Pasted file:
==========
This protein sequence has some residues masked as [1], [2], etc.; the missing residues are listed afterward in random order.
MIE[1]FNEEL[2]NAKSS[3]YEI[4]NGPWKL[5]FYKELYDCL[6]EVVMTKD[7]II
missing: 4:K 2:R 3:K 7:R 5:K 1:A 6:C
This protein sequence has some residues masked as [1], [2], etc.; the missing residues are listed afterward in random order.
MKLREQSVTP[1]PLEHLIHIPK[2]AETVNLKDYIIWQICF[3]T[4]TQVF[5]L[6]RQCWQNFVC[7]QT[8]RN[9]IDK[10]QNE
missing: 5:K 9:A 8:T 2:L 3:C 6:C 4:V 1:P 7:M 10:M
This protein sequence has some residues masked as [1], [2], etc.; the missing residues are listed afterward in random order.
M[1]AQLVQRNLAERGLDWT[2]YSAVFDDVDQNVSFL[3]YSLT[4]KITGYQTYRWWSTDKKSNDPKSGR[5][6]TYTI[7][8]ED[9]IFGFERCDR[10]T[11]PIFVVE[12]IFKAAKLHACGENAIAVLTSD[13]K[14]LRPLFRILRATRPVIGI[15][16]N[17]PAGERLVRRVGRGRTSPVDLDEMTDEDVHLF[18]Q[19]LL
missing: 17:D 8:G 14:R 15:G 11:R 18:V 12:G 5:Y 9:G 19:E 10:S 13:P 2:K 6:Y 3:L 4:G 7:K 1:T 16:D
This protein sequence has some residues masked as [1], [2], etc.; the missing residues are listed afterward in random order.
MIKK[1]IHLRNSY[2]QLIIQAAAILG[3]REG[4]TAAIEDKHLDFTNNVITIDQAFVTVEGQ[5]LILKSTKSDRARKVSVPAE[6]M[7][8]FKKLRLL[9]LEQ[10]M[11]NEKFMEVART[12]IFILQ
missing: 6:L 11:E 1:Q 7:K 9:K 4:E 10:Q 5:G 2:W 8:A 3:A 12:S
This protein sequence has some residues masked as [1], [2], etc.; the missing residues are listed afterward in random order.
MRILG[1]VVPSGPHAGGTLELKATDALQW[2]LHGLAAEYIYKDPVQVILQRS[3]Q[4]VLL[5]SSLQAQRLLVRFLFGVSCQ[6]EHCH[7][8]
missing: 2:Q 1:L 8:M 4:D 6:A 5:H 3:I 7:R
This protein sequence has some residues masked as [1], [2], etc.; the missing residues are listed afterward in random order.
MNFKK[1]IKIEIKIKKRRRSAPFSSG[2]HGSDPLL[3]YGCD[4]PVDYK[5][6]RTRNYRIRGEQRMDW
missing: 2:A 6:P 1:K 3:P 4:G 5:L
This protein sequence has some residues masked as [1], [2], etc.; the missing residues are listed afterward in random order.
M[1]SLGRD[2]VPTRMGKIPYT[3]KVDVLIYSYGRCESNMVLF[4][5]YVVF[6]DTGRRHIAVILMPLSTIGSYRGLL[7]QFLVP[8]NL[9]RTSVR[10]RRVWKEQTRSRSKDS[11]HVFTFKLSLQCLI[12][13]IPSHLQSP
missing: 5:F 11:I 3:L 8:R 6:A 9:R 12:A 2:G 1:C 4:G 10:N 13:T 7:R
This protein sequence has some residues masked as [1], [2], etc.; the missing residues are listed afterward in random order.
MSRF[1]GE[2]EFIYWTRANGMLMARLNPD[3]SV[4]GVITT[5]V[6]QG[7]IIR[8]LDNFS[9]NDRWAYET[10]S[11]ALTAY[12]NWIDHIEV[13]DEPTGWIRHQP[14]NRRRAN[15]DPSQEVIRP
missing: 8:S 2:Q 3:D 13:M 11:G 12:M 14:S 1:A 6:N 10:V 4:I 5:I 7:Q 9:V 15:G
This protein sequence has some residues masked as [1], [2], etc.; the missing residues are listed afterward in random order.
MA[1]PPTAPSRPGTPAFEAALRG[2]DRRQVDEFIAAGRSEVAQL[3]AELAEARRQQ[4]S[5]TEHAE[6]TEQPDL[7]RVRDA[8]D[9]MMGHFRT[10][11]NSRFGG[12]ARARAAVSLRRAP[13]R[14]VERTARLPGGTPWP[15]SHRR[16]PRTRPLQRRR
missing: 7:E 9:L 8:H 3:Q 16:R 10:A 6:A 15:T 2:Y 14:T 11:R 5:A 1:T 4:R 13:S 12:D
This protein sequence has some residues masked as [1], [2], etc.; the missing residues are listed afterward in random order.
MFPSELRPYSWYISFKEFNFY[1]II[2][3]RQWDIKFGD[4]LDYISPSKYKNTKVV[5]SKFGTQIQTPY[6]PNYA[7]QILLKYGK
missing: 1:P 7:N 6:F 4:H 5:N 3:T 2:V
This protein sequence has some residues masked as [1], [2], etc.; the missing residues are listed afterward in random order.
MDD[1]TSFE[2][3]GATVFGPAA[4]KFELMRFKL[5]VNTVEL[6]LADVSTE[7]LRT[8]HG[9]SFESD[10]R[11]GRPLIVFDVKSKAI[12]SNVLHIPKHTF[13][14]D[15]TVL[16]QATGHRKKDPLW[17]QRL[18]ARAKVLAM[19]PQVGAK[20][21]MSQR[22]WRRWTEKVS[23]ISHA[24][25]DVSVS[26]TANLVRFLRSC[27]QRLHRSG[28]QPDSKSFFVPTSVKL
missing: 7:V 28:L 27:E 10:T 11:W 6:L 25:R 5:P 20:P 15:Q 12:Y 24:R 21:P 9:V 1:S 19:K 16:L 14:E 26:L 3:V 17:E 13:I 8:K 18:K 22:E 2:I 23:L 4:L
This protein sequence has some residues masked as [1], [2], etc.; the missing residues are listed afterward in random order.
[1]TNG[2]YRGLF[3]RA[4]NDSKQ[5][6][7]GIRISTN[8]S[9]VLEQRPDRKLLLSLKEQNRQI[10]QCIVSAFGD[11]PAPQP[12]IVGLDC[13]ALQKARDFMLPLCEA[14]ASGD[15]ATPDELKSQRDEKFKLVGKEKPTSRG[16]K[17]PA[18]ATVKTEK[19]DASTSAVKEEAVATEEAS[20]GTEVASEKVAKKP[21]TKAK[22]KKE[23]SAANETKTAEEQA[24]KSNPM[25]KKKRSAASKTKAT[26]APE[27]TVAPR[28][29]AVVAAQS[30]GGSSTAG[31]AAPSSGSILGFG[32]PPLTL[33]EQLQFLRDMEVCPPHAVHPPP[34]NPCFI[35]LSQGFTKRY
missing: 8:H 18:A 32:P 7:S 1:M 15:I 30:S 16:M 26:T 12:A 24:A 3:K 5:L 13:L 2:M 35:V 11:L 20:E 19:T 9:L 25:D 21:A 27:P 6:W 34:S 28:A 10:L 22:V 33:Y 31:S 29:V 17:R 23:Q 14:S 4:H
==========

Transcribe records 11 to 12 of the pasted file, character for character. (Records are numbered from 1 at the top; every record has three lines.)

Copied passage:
This protein sequence has some residues masked as [1], [2], etc.; the missing residues are listed afterward in random order.
MDD[1]TSFE[2][3]GATVFGPAA[4]KFELMRFKL[5]VNTVEL[6]LADVSTE[7]LRT[8]HG[9]SFESD[10]R[11]GRPLIVFDVKSKAI[12]SNVLHIPKHTF[13][14]D[15]TVL[16]QATGHRKKDPLW[17]QRL[18]ARAKVLAM[19]PQVGAK[20][21]MSQR[22]WRRWTEKVS[23]ISHA[24][25]DVSVS[26]TANLVRFLRSC[27]QRLHRSG[28]QPDSKSFFVPTSVKL
missing: 7:V 28:L 27:E 10:T 11:W 6:L 25:R 5:P 20:P 15:Q 12:Y 24:R 21:P 9:V 1:S 19:K 16:L 14:E 26:L 3:V 17:E 13:I 8:K 18:K 22:E 2:I 23:L 4:L
This protein sequence has some residues masked as [1], [2], etc.; the missing residues are listed afterward in random order.
[1]TNG[2]YRGLF[3]RA[4]NDSKQ[5][6][7]GIRISTN[8]S[9]VLEQRPDRKLLLSLKEQNRQI[10]QCIVSAFGD[11]PAPQP[12]IVGLDC[13]ALQKARDFMLPLCEA[14]ASGD[15]ATPDELKSQRDEKFKLVGKEKPTSRG[16]K[17]PA[18]ATVKTEK[19]DASTSAVKEEAVATEEAS[20]GTEVASEKVAKKP[21]TKAK[22]KKE[23]SAANETKTAEEQA[24]KSNPM[25]KKKRSAASKTKAT[26]APE[27]TVAPR[28][29]AVVAAQS[30]GGSSTAG[31]AAPSSGSILGFG[32]PPLTL[33]EQLQFLRDMEVCPPHAVHPPP[34]NPCFI[35]LSQGFTKRY
missing: 8:H 18:A 32:P 7:S 1:M 15:I 30:S 16:M 26:T 12:A 24:A 3:K 5:L 13:L 2:M 35:V 11:L 20:E 19:T 9:L 25:D 21:A 27:P 6:W 34:S 28:A 10:L 22:V 33:Y 31:S 29:V 17:R 23:Q 14:S 4:H